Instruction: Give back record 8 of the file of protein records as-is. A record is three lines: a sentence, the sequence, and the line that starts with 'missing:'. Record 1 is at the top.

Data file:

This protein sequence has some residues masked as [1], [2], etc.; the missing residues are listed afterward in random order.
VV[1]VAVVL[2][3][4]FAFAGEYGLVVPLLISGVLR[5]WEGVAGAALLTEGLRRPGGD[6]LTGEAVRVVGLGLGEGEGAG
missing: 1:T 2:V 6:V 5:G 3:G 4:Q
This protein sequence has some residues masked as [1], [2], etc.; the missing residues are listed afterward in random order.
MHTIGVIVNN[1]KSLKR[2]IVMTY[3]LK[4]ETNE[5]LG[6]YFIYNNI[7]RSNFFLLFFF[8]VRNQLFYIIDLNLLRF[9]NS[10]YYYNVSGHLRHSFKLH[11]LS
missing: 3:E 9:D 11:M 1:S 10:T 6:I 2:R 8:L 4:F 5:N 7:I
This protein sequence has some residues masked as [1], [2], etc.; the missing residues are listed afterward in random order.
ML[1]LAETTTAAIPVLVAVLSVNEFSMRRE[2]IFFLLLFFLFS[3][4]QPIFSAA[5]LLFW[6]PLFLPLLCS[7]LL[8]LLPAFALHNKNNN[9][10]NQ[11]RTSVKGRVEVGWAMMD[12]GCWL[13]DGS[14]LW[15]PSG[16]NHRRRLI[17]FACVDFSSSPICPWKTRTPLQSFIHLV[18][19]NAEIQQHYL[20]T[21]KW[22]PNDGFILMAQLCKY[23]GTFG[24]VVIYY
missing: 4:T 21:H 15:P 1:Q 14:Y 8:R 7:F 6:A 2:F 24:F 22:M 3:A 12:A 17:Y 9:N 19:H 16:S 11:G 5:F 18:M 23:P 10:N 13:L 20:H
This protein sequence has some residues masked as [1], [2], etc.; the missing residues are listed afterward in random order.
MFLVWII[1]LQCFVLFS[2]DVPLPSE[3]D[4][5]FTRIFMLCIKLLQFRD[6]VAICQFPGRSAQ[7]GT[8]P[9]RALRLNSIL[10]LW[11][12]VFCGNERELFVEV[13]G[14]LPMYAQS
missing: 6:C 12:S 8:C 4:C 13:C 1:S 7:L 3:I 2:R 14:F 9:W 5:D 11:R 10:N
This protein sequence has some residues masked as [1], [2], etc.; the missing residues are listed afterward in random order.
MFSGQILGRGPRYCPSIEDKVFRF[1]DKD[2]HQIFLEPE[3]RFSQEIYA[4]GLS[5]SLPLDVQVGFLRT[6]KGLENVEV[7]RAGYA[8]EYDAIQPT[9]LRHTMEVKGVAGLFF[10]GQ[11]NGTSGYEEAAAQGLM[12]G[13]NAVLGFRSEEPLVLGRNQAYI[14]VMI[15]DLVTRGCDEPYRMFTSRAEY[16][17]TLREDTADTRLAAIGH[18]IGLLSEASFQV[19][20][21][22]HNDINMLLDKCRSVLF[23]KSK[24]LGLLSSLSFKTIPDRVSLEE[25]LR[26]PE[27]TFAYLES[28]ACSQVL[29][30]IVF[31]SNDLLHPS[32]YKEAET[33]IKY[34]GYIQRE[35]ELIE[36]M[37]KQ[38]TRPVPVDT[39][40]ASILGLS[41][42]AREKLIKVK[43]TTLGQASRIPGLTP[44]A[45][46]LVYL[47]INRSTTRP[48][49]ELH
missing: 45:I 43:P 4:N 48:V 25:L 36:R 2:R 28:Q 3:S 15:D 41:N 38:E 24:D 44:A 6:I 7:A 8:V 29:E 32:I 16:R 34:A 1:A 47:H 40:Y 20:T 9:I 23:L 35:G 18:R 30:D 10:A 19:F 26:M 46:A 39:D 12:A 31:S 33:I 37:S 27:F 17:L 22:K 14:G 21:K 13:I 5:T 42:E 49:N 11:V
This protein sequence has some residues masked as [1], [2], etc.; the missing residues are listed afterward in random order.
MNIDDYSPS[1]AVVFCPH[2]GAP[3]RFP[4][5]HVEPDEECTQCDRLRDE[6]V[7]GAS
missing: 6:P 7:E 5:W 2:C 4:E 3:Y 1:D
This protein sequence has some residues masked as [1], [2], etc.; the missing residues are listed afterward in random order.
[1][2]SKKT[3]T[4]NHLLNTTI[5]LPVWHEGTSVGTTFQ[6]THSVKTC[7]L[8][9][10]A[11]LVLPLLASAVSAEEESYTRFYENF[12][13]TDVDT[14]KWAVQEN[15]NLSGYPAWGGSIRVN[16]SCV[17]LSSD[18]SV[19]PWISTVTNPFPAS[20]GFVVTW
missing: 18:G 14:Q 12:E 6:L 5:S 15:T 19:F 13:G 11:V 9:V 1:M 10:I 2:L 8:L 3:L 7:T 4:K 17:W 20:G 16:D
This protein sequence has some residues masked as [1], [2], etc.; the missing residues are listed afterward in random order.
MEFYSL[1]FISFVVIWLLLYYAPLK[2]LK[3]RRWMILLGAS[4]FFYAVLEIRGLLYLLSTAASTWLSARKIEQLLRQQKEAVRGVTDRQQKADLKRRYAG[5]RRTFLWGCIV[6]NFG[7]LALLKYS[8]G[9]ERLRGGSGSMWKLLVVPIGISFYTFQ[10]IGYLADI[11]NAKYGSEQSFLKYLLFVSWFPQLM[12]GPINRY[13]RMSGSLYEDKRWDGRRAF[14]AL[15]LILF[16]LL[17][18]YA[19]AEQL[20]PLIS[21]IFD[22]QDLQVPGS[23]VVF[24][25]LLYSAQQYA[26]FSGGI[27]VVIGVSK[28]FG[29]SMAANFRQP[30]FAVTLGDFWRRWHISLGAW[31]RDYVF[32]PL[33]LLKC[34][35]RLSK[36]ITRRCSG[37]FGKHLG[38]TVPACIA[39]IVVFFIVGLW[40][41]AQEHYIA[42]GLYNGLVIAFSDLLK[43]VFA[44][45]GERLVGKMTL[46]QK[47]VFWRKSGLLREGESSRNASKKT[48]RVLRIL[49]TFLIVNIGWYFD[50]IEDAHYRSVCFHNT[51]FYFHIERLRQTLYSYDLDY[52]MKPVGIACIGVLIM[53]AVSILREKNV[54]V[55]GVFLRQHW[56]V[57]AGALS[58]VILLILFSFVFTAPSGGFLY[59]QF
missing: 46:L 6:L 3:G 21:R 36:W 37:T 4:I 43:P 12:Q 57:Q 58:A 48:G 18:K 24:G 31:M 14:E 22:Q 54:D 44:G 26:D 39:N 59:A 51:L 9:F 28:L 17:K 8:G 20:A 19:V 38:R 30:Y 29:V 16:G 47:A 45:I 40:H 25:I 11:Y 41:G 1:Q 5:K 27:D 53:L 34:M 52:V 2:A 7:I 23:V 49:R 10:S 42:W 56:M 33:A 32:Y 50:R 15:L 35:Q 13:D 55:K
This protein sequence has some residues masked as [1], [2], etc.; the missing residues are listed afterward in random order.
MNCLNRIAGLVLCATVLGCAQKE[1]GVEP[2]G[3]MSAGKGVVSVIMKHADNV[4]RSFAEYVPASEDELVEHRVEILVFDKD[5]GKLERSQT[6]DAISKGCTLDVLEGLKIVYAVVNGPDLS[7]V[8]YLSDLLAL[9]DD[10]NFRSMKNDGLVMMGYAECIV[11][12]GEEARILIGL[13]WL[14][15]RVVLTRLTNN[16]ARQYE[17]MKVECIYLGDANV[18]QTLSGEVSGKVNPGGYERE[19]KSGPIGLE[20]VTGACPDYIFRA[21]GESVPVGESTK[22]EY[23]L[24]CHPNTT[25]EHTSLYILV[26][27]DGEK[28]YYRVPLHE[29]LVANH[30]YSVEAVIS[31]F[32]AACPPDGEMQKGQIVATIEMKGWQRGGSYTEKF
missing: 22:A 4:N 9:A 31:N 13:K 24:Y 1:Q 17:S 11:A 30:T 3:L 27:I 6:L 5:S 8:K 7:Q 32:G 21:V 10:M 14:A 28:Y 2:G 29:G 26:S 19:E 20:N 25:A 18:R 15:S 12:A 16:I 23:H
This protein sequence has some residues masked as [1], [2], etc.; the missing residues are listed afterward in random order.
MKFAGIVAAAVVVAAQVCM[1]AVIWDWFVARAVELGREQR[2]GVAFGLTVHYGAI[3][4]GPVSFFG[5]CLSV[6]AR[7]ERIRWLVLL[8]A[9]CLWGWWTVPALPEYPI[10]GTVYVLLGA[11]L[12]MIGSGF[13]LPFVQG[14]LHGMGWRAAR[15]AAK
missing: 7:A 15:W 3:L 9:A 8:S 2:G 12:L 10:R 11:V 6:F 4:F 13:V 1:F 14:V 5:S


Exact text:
This protein sequence has some residues masked as [1], [2], etc.; the missing residues are listed afterward in random order.
MEFYSL[1]FISFVVIWLLLYYAPLK[2]LK[3]RRWMILLGAS[4]FFYAVLEIRGLLYLLSTAASTWLSARKIEQLLRQQKEAVRGVTDRQQKADLKRRYAG[5]RRTFLWGCIV[6]NFG[7]LALLKYS[8]G[9]ERLRGGSGSMWKLLVVPIGISFYTFQ[10]IGYLADI[11]NAKYGSEQSFLKYLLFVSWFPQLM[12]GPINRY[13]RMSGSLYEDKRWDGRRAF[14]AL[15]LILF[16]LL[17][18]YA[19]AEQL[20]PLIS[21]IFD[22]QDLQVPGS[23]VVF[24][25]LLYSAQQYA[26]FSGGI[27]VVIGVSK[28]FG[29]SMAANFRQP[30]FAVTLGDFWRRWHISLGAW[31]RDYVF[32]PL[33]LLKC[34][35]RLSK[36]ITRRCSG[37]FGKHLG[38]TVPACIA[39]IVVFFIVGLW[40][41]AQEHYIA[42]GLYNGLVIAFSDLLK[43]VFA[44][45]GERLVGKMTL[46]QK[47]VFWRKSGLLREGESSRNASKKT[48]RVLRIL[49]TFLIVNIGWYFD[50]IEDAHYRSVCFHNT[51]FYFHIERLRQTLYSYDLDY[52]MKPVGIACIGVLIM[53]AVSILREKNV[54]V[55]GVFLRQHW[56]V[57]AGALS[58]VILLILFSFVFTAPSGGFLY[59]QF
missing: 46:L 6:L 3:G 21:R 36:W 37:T 4:I 43:P 12:Q 57:Q 58:A 48:G 18:K 24:G 31:M 14:E 22:Q 54:D 44:G 26:D 39:N 59:A 51:L 9:F 28:L 17:K 8:G 20:A 19:V 38:R 30:Y 29:V 16:G 47:A 45:I 40:H 25:I 11:Y 41:G 1:Q 5:K 27:D 53:L 34:M 52:V 2:A 7:I 23:V 49:R 10:S 42:W 56:M 33:A 32:Y 50:R 15:L 35:Q 13:D 55:K